I’ve liked cactuses since I was a boy. Not the spiky ones that hurt when you touch them, but the ones that have smoother surfaces. I had a little cactus at my parent’s home in Canada when I was young. It may still be there. Cactuses live so long and are quite strong. They really are quite amazing and very easy to take care of.
About 3 years ago, during a holiday from my great job teaching English conversation (英会話) at Smith’s School of English Tsukaguchi (スミス英会話 塚口校), I and my Japanese wife visited family in Okayama Prefecture, Japan. One day, we all went sightseeing on top of a mountain not far from my wife’s parents’ home, where I saw some cactuses being sold. They were funny because they were shaped like feet, little round stems sticking out of a big base, like toes on a foot. I couldn’t help buying one. I chose my favorite one and paid for it. As I paid for it, the young lady at the cash register said that she had one of her own too! (^.^) Wow! As we left by car, I must have looked funny sitting there in the back seat of the car, carefully holding my precious new little cactus. The little thing was so cute. I was in love! (^.^)
I brought the cactus home to Tsukaguchi. I still have the cactus today and you can see photos of it in this post. Yes, it has lost its cuteness and has gone a little wild, but I still am very fond of it. At first, I tried to preserve the cute appearance of the cactus by cutting off any new tiny stems that kept growing on the toe-shaped ones. Yeah, I know, that’s not so good for the cactus. I eventually I gave this practice up and just let the cactus grow freely (apart from a few times when some stems grew strangely, when I cut them and planted them in the same pot).
Over time the cactus lost its’ resemblance to a foot and grew long stems, from which grew other stems, until there were a mix of differently shaped and sized stems. These sometimes looked like people or animals. At one time my wife and I had fun making out a waving rabbit. (^.^) We made out other shapes too but all eventually changed into other shapes.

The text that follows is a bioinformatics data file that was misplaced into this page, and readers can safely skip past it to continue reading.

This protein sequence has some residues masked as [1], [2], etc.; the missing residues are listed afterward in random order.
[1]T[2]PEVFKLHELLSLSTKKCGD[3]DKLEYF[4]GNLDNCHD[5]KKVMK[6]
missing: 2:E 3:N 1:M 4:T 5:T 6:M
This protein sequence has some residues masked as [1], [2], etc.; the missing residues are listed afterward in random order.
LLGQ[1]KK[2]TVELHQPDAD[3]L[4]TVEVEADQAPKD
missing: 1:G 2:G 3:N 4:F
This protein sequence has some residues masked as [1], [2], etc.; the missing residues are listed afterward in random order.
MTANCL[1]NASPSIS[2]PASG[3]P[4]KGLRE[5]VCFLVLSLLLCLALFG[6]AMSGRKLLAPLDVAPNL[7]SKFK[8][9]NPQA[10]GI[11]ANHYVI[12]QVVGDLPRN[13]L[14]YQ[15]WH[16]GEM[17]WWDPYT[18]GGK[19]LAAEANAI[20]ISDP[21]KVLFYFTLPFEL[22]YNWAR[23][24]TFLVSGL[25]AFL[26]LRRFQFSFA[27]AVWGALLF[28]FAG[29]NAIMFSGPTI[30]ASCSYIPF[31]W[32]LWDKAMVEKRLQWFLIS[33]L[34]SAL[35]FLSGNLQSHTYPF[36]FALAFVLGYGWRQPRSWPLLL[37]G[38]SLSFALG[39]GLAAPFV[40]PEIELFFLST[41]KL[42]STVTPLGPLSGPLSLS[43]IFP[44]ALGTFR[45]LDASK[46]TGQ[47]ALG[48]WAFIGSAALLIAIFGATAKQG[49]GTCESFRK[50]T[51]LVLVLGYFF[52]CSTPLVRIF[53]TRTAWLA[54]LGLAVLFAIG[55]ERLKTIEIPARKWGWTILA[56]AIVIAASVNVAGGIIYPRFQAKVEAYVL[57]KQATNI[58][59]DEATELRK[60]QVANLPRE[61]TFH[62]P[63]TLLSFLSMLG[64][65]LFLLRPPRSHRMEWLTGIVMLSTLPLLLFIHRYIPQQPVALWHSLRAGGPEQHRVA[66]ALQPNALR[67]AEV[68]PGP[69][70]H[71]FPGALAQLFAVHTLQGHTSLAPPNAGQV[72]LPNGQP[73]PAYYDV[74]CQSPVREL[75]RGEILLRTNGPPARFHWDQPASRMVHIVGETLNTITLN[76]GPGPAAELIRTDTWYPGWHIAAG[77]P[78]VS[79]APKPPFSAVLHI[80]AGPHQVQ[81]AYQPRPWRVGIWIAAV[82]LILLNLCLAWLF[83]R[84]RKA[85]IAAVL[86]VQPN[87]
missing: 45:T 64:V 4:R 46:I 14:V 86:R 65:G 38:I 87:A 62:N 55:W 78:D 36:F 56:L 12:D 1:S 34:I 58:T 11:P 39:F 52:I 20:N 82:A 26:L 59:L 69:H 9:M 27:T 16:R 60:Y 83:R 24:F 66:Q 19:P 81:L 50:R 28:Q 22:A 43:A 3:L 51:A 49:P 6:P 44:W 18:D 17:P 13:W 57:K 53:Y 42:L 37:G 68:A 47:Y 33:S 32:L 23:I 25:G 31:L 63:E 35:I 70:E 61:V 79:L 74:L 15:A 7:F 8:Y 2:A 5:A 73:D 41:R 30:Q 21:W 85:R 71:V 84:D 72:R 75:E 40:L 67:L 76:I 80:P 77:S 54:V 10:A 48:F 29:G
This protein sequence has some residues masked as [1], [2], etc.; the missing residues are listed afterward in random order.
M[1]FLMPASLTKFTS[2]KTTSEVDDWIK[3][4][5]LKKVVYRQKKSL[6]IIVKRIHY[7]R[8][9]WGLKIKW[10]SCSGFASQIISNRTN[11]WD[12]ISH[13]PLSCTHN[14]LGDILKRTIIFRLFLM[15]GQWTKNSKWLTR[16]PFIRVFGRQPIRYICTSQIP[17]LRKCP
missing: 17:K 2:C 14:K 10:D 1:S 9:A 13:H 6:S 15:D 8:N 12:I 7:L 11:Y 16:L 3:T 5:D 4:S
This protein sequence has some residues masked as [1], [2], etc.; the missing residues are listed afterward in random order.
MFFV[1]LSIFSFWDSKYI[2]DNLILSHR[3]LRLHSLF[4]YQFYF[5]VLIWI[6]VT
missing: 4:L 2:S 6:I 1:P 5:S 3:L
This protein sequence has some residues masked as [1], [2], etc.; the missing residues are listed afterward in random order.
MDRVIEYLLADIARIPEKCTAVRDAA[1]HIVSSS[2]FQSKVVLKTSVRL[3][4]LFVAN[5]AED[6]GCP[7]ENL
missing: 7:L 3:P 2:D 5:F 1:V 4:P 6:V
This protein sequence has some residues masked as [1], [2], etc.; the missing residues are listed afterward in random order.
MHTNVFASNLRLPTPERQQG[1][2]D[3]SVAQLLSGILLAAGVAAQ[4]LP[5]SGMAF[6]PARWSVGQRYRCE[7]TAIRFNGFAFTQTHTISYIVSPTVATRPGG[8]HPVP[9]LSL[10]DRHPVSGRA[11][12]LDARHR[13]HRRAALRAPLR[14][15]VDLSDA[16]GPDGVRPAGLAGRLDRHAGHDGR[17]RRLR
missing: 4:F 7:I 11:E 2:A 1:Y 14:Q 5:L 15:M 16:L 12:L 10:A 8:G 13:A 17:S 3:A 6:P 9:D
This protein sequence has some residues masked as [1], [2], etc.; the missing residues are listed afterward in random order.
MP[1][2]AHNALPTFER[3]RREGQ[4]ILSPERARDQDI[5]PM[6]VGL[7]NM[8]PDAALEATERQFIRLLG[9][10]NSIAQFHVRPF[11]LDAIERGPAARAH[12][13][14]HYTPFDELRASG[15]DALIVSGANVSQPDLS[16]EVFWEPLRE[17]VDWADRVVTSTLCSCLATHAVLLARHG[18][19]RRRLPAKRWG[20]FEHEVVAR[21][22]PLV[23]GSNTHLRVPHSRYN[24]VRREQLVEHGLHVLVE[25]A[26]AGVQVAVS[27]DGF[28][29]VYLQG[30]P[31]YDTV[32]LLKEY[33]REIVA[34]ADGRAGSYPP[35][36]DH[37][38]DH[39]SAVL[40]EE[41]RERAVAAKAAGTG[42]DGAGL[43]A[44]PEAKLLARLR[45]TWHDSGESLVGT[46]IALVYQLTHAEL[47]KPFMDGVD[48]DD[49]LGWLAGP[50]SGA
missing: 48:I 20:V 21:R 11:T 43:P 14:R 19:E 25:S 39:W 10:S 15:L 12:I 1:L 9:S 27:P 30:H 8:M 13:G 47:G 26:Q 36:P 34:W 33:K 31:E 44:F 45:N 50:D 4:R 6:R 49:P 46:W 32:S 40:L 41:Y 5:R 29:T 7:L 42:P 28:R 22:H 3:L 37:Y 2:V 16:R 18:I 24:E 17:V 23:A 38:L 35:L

One day my wife suggested I bring it to my English conversation school (英会話スクール). The reasons were that I didn’t have anything green at my school, it could probably survive there even with the limited amount of light available and it was easy to take care of. In addition we didn’t how much space at home. I finally followed her suggestion and brought the cactus to Smith’s School of English Tsukaguchi (スミス英会話 塚口校) last week. It now sits on a cabinet next to my computer desk. It actually gets more attention now than before because I look at it more often. One student found it both interesting and scary. (^.^) Perhaps I should point out the interesting shapes that the stems make. That would be fun. Maybe I could use the cactus in my English conversation (英会話) lessons with some students, telling them my cactus story then asking them questions on it as a listening test. Let’s see what I can do! Whatever happens, my cactus that I fell in love with years ago has found a new home. (^.^)
Smith’s School of English Tsukaguchi